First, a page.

partners. i personally served on the task force on several after it had become a 24 hour task force i can tell you that at every level the state department commitment has been there and everybody has been standing up to just provide support for this relief effort. the last update that i received indicates that the efforts so far have led to the evacuation of more than 2400 people including more than those with royal caribbean and 2,000 by the air military support and other support. to further support san juan and st. martin, we positioned a member of our consular officers both from the u.s. and some of the missions in the region to puerto rico and others parts in the caribbean. we are extremely grateful during this whole event and the aftermath to the colleagues in the department of defense as well as dutch, french and
british authorities that have cooperation. for more specific information about travel and shelter and service, people viewing and the people that have questions about the countries look at travel dot state .gov on the website of the state department website and finally in conclusion, i want to thank you for your continued support particularly see sis, the caribbean ambassador, sally for her endless efforts as well and many others that have shaped the strategy that we are now beginning to implement and as we move forward in our efforts we will continue to rely on you as our partner to build on the strategy to try to pass a more robust relationship. so thank you for organizing this
event and again, our hearts go out to our friends and family who are going through this devastating disaster. thank you. [applause] first, thanks to see sis for the invitation to come and talk with you today and have a discussion. the office of foreign disaster assistance our responsibility is to lead the u.s. government disaster response for the people affected around the world by disasters and this is a disaster wthedisaster we could see comins was mentioned at least a week ahead of time. one of the things we did even before the disaster is prepare as much as we could in advance so what that meant for us is we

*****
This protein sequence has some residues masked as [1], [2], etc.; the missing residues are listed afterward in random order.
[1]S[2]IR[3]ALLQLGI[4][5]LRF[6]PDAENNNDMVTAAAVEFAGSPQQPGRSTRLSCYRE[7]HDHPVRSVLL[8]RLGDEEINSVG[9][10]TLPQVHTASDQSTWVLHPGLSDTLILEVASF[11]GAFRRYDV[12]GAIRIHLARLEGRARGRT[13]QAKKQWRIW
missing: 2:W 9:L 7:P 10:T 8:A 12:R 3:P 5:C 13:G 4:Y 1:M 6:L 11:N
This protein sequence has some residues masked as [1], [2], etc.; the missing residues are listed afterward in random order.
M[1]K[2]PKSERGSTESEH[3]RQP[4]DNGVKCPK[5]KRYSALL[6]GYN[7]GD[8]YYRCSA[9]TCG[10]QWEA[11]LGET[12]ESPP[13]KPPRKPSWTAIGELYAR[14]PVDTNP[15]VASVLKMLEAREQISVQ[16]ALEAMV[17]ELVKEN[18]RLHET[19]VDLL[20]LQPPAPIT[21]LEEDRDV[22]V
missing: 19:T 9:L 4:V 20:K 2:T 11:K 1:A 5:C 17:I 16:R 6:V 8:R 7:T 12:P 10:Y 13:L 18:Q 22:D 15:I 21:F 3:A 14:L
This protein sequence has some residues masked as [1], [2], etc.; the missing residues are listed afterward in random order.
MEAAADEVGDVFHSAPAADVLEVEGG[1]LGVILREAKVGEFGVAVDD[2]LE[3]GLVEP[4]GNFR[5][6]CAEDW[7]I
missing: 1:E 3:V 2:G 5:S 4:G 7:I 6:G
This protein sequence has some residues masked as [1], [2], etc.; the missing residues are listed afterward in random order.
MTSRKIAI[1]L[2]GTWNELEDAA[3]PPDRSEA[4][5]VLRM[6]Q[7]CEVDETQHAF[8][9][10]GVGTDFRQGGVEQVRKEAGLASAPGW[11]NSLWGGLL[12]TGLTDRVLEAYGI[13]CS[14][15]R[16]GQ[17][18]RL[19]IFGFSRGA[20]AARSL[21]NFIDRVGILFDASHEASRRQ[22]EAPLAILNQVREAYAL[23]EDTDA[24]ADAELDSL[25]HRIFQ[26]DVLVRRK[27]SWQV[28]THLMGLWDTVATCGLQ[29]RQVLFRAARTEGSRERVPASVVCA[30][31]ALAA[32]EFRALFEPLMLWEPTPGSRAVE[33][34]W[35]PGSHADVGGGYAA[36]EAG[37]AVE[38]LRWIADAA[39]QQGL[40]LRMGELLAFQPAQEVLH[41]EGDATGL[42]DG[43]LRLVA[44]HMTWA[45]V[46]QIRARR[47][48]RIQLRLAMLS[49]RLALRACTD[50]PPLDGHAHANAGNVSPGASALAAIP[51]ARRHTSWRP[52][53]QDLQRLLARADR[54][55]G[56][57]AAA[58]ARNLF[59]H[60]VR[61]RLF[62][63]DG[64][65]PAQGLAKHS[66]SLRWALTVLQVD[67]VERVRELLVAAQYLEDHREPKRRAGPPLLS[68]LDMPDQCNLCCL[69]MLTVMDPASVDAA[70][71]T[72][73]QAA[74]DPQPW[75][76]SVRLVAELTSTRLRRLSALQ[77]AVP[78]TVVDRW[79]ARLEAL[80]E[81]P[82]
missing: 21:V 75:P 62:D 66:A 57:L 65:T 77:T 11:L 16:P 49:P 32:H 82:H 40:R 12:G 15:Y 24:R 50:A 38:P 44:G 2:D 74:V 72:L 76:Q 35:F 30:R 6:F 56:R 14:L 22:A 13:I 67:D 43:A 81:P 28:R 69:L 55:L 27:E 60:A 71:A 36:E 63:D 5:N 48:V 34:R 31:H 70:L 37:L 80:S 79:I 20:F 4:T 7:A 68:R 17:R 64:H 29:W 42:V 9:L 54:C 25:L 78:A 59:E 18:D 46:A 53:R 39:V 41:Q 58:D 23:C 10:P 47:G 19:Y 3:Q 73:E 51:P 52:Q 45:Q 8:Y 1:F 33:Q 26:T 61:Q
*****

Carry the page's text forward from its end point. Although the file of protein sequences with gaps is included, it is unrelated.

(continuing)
pre- deployed our disaster professionals across the caribbean to the best guess of where the storm would have the greatest impact, so we placed people in the dominican republic and barbados where we could get to the other islands that were affected. one of the other things that we did is we had local consultants in almost every country in the caribbean and w we activated all of those local consultants and they are our eyes and ears and coordinate very closely with the government emergency management agencies throughout the region. also, what we did is we prepared airlifts and commodities to be able to respond very quickly to wherever the storm impacted. as these hurricanes go they never follow the exact track that you expect, so our staff
after seeing where the storm was going, we shifted our staff away into the dominica dominican repc towards the bahamas and then st. martin as well. so at the moment, we have disaster assistance response team members as well as at st. martin's. the way the united states assistance is triggered is by a request from the affected country so we have received to date for disaster declarations, which are issued that we receive disaster declarations from the bahamas, from antigua and holland and france.
i worked at usaid for 19 years and i think this is the first time that i recall seeing disaster declarations from the netherlands and from france. but whenever we receive a disaster declaration, i feel personally that it's actually an honor to receive a request for help and for our teams to go there that is what we are trained to do and we enjoy doing that, so this is what we do. when we go into a country, we recognize that the need for the disaster response is the local government and so our job is not to takeover bid is to support thathe local government. so, when our disaster assistance response team's arrive in the bahamas, we are coordinating with the bahamas government